What Are Cantaloupes Good For?

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It’s peak season for cantaloupes in the US. While you can find them in most grocery stores year-round, they’re best in June, July, and August, so if you spot some at your local farmer’s market, don’t hesitate to pick up one or two.

Cantaloupes provide an excellent source of antioxidants, like vitamin C and vitamin A (in the form of carotenoids). They also contain important nutrients like potassium, folate, copper, B vitamins, vitamin K, magnesium, and fiber.

Health Benefits of Cantaloupes

Like other plant-based foods, cantaloupes have their own unique set of nutritional attributes. These include fiber, niacin, vitamin B6, folate, and one of the highest sources of vitamins A (108% of the daily value) of any fruit, while being low in sodium, fat, and cholesterol. Manganese, a co-factor for the enzyme superoxide dismutase, is essential for maintaining strong antioxidant defense, good vision, healthy mucus membranes and skin, and is a known protectant against lung and mouth cancers.

Providing an excellent source of vitamin C (98% of the daily value) to defend the body against infection, cantaloupes are also an excellent source of potassium, which helps control heart rate and blood pressure and protects against stroke and coronary heart diseases. It has antioxidant flavonoids in abundance, such as beta-carotene, lutein and zeaxanthin, a carotenoid absorbed into the retina, where scientists believe it may provide light-filtering functions to protect against age-related macular degeneration. The flavonoid cryptoxanthin shields cells and other areas of the body from free radicals, and may ultimately inhibit colon, prostate, breast, endometrial, lung, and pancreatic cancers.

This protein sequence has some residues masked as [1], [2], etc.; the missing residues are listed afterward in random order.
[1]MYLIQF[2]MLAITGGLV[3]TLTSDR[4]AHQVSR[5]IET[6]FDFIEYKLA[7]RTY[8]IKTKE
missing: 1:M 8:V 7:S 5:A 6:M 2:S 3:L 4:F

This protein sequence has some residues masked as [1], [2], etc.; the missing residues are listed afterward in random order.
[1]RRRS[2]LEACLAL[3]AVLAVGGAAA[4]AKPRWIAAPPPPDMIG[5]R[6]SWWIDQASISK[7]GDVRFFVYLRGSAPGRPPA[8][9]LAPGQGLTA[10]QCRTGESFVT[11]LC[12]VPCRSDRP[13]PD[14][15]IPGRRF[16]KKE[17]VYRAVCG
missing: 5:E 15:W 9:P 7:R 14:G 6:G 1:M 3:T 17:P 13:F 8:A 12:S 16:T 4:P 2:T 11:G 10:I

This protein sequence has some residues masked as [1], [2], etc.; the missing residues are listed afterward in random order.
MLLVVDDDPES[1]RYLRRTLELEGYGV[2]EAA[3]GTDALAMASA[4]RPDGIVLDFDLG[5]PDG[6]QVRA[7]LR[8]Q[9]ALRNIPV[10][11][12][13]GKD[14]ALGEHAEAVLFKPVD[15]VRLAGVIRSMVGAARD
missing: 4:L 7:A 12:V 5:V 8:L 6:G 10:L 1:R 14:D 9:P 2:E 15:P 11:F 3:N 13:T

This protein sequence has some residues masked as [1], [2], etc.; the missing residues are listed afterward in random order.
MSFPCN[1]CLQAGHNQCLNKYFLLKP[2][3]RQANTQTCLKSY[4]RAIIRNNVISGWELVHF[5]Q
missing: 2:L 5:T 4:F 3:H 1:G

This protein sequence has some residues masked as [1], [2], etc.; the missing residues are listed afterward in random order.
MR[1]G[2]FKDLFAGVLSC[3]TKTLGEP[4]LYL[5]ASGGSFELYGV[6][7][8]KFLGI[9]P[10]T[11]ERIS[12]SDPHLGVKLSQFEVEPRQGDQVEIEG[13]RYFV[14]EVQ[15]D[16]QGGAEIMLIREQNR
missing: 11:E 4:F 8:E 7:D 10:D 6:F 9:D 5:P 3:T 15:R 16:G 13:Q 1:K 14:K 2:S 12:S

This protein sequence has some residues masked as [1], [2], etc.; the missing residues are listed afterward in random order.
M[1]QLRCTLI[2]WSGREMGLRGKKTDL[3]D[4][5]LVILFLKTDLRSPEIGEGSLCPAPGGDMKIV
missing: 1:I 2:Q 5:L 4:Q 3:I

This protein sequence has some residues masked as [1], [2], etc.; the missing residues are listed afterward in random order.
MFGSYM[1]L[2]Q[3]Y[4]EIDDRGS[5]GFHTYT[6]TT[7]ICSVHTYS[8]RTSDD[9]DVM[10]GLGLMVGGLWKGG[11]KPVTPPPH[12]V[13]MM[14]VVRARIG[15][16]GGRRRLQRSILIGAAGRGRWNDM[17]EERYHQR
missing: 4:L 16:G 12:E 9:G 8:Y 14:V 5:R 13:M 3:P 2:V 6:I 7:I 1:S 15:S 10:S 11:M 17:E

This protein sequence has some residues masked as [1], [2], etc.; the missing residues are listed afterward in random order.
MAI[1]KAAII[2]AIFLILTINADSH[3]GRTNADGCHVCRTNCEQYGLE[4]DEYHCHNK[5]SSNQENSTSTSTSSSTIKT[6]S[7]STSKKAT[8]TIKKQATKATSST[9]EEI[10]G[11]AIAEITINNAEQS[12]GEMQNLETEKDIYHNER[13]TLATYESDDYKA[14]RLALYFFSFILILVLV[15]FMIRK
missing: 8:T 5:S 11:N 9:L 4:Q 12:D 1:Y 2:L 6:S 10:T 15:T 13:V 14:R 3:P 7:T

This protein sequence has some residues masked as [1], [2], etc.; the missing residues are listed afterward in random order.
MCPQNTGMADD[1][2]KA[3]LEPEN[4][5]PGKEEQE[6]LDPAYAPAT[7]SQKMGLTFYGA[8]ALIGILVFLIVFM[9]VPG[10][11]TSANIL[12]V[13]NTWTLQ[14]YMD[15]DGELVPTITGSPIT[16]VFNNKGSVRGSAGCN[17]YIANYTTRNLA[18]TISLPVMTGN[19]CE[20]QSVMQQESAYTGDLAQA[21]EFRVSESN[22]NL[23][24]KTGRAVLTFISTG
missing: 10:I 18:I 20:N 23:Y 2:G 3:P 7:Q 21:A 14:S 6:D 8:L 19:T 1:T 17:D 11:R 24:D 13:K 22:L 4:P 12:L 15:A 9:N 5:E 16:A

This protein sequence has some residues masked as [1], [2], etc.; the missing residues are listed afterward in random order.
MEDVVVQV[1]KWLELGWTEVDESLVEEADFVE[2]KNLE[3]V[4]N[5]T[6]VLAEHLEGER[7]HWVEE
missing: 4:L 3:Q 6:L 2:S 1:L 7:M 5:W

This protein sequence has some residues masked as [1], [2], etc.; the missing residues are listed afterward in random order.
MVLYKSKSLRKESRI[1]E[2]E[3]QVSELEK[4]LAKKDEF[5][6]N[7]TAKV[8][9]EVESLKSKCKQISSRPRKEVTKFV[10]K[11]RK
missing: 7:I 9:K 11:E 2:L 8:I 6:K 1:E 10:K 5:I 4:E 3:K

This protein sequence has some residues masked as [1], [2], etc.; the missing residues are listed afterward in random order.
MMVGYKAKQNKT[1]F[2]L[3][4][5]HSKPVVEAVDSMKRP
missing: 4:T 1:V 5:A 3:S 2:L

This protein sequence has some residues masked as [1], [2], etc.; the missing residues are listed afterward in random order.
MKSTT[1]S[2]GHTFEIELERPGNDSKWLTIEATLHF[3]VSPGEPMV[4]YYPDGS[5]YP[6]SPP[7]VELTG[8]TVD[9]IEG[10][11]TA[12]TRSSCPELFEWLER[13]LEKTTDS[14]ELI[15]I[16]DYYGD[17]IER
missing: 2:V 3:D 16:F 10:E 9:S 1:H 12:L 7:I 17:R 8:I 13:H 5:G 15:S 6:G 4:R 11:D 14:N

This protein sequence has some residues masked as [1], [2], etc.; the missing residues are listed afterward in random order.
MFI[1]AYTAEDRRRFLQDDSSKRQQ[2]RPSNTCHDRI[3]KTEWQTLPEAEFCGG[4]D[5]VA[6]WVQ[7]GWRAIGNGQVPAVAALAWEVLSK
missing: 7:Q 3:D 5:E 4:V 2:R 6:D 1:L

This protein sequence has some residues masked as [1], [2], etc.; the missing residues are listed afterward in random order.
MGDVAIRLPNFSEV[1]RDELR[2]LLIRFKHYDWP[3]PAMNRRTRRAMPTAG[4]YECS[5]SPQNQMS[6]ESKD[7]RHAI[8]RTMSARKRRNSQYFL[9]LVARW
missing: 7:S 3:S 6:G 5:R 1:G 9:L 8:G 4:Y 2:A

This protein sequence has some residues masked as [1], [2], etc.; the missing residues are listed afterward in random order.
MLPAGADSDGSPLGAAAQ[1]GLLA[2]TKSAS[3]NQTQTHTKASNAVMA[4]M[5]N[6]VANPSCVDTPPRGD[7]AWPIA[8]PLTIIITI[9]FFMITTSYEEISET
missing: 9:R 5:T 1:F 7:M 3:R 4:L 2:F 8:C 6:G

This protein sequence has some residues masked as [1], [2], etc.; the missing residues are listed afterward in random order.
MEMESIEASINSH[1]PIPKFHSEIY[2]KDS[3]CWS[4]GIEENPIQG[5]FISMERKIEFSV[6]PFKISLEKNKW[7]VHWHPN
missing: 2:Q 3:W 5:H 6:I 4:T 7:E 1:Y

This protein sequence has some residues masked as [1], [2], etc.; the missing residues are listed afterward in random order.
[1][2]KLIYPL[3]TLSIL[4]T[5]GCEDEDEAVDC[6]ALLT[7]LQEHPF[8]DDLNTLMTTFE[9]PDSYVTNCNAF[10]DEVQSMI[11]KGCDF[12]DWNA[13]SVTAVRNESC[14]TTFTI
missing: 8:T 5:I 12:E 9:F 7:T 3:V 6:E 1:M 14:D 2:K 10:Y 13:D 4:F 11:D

Digested Quickly and Easily

This is because cantaloupe, like all the melons, is digested very quickly and easily if there is nothing else in the stomach
If you have difficulty digesting cantaloupe, it’s because there is other food in the stomach.
The worst time to eat cantaloupe or other melons is following a meal, as dessert. In this case, the heavier foods that made up the meal will need to be digested first, leaving the melon to sit in the stomach and ferment, producing unpleasant happenings.

Provides a Natural Energy Boost

Cantaloupe does not require pancreatic enzymes for its digestion, as all the live enzymes needed are already in the fruit. This means eating cantaloupe increases energy rather than sapping it as some foods do.

High Beta-Carotene Content

The orangey color of its flesh is a tip off to the high content of beta carotene in cantaloupe. One study found that levels of this important carotenoid are about 30 times higher than what is found in fresh oranges, and the bioavailability of it is comparable to that found in carrots.

Regulates Heartbeat

Cantaloupe has plenty of potassium, the mineral that works with sodium to keep heartbeats regulated, and vitamins B3 and B6. These also contribute to cantaloupe being a good choice for energy production.

Cantaloupe is one of only a few fruits that continue to ripen after being picked. This means they can be bought even when they are hard and left to ripen on the kitchen counter. On the morning you walk into the kitchen and instantly smell the aroma of cantaloupe, it’s time to eat it.

Buy cantaloupes whole to protect their vitamin C until it’s time to eat them. Those that have been sliced up and packaged will have lost a portion of the vitamin C that was once present.

But, cantaloupes are also one of several foods often contaminated by toxic insecticides, so it’s best to buy them organic.

 

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